Tape: 5 Story: 9 - Robert C. Hayden talks about his research for his recent books

Tape: 5 Story: 10 - Robert C. Hayden talks about his book 'William E. B. Du Bois, Family and Friendship: Another Side of the Man' co-written with Katherine Bell Banks, pt. 1

Tape: 5 Story: 11 - Robert C. Hayden talks about his book 'William E. B. Du Bois, Family and Friendship: Another Side of the Man' co-written with Katherine Bell Banks, pt. 2

Tape: 6 Story: 1 - Robert C. Hayden talks about his research on William Monroe Trotter

Tape: 6 Story: 2 - Robert C. Hayden talks about the circumstances surrounding William Monroe Trotter's death

Tape: 6 Story: 3 - Robert C. Hayden talks about the development of his book, 'African Americans in Boston: More Than 350 Years'

Tape: 6 Story: 4 - Robert C. Hayden talks about writing 'Singing for All People: Roland Hayes, a Biography'

Tape: 6 Story: 5 - Robert C. Hayden talks about the presidential history of the Boston, Massachusetts branch of the NAACP

Tape: 6 Story: 6 - Robert C. Hayden talks about his involvement with the Boston, Massachusetts branch of the NAACP

Tape: 6 Story: 7 - Robert C. Hayden talks about the history of racial segregation and civil rights movements in Boston, Massachusetts

Tape: 6 Story: 8 - Robert C. Hayden reflects upon his career in education administration and African American studies curricula development

Tape: 6 Story: 9 - Robert C. Hayden reflects upon his family history

Tape: 6 Story: 10 - Robert C. Hayden describes his hopes and concerns for the African American community

Tape: 6 Story: 11 - Robert C. Hayden reflects upon his legacy

Tape: 7 Story: 1 - Robert C. Hayden talks about his children's educational and career achievements and opportunities

Tape: 7 Story: 2 - Robert C. Hayden reflects upon the importance of having a well-rounded education and taking chances

Tape: 7 Story: 3 - Robert C. Hayden talks about his life on Martha's Vineyard, Massachusetts

Tape: 7 Story: 4 - Robert C. Hayden talks about being confused with Robert Hayden, the poet

Tape: 7 Story: 5 - Robert C. Hayden talks about his relationship with Robert Hayden, the poet

Tape: 7 Story: 6 - Robert C. Hayden describes how he would like to be remembered

Tape: 7 Story: 7 - Robert C. Hayden narrates his photographs

DASession

1$1

DATape

3$4

DAStory

11$5

DATitle
Robert C. Hayden talks about publishing three books on African Americans in science and technology
Robert C. Hayden talks about his responsibilities as director of the Metropolitan Council for Educational Opportunity in Boston, Massachusetts
Transcript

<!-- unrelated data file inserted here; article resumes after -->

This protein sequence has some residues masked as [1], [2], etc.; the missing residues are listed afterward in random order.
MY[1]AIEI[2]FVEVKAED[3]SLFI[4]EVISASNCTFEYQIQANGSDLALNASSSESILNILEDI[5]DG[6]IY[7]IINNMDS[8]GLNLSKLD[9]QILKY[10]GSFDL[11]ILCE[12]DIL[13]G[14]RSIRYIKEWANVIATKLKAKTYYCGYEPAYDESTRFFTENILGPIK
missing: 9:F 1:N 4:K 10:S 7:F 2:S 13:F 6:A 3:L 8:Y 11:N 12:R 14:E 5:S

Do you still have this interest in African American history during this period of time, and how is that--where is that at this point?$$Well, I had applied for a doctoral degree program at Boston University [Boston, Massachusetts] when I was living in Connecticut. I was accepted into an Ed.D. program. And I was going to use all the materials that I had collected on blacks in science, math and technology and so on for my thesis. But I could see that the professor that I had at the time as my mentor, was going to take that stuff. And often professors will encumber and, you know, massage and take over what their students had worked on. And I was a little leery of, you know, how he was going to take my material. Nobody else had done this kind of research. A couple other guys had begun to do some work in blacks in science. One of the persons I worked with at Xerox [Corporation] education division, Ray Brockell [ph.], Raymond Brockell, had left Xerox and went to Addison-Wesley to develop a new trade book division. He came back one day looking for editors who wanted to get books published. And I told him that I had all this material on blacks in science and technology and so on. He said, "That's something we'd be"--now, this is late 1960s. Right? I had already come back to Boston [Massachusetts]. And he said, "Write me a proposal. Send me a table of contents." So I put together a table of contents of twenty-five African Americans in science, technology and medicine; and I wrote a sample chapter, and I sent it in. And, of course, in those days, black stuff was in vogue. Black studies materials were needed, particularly in the science area.$$Yeah. It was starting to blossom, you know, right.$$Yeah. And so Ray Brockell comes back to me. He'd taken it back to his staff, editorial board. He comes back, he says, "We've decided you have three books. We'd like you to do a book on blacks in science," which I have right here. Then he says, "The second book will be blacks in technology in the field of invention." And then he said, "We'll do a third book, blacks in medicine." Well, to make a long story short, Larry [Crowe], my first hardback came out in 1970 by Addison-Wesley, 'Seven Black American Scientists' [Robert C. Hayden] the book that you see here on the table. Two years later, 1972, my second hardback came out, 'Eight Black American Inventors' [Robert C. Hayden]. And then four years later, there was a little delay, my third hardback and my third book, 'Nine Black American Doctors' [Robert C. Hayden]. So in the course of six years, I had three books out. That put me out there in science education as a historian of blacks in science. Now there were two other guys who had come out with books, both white researchers, white authors had come out with books. So I was on the forefront. One of the pioneers to have stuff first published in hardback. And, of course, the school districts across the country and libraries bought my books.$When I left [Metropolitan Council for Educational Opportunity (METCO), Boston, Massachusetts] in 1973, I had 1800 students riding seventy-seven buses every day to thirty-two suburban school districts. I was working ten days a week, six weeks a month. I mean, it was like running the school system. It was bigger than running a school system. I had to work from all the way from the bus drivers and the bus companies, who were on parent groups, to the state legislature, to the Boston [Massachusetts] school system; and I had to work with all of the suburban school districts, twenty-eight of them, where we had anywhere from nine to twelve to twenty to maybe thirty-six black students in these various school districts going back and forth every day. It was--and it was--the program was based in the community. It was started by black parents. In the very year that I left Boston to go to Connecticut to work with Xerox [Corporation], black parents said, "We've had enough of the Boston [Public] Schools [BPS]. We're going to find relief." Legislation got passed. [Reverend Dr.] Martin Luther King [Jr.] had helped Massachusetts' legislature [Massachusetts General Court] to pass the racial imbalance law [Racial Imbalance Act of 1966] in Massachusetts on his second march through Boston in 1965 that I participated in. And out of that racial imbalance law came an amendment that made it possible for black students to go to schools outside their district. It was their choice. It was a voluntary program. It was voluntary on the part of the suburban district to accept black students from the City of Boston. So I directed that program. I had a staff of eight or nine people. We had parent meetings every night. I mean, I had to raise money. I had to work for the State Department of Education [Massachusetts Department of Elementary & Secondary Education]. It was a tremendous job.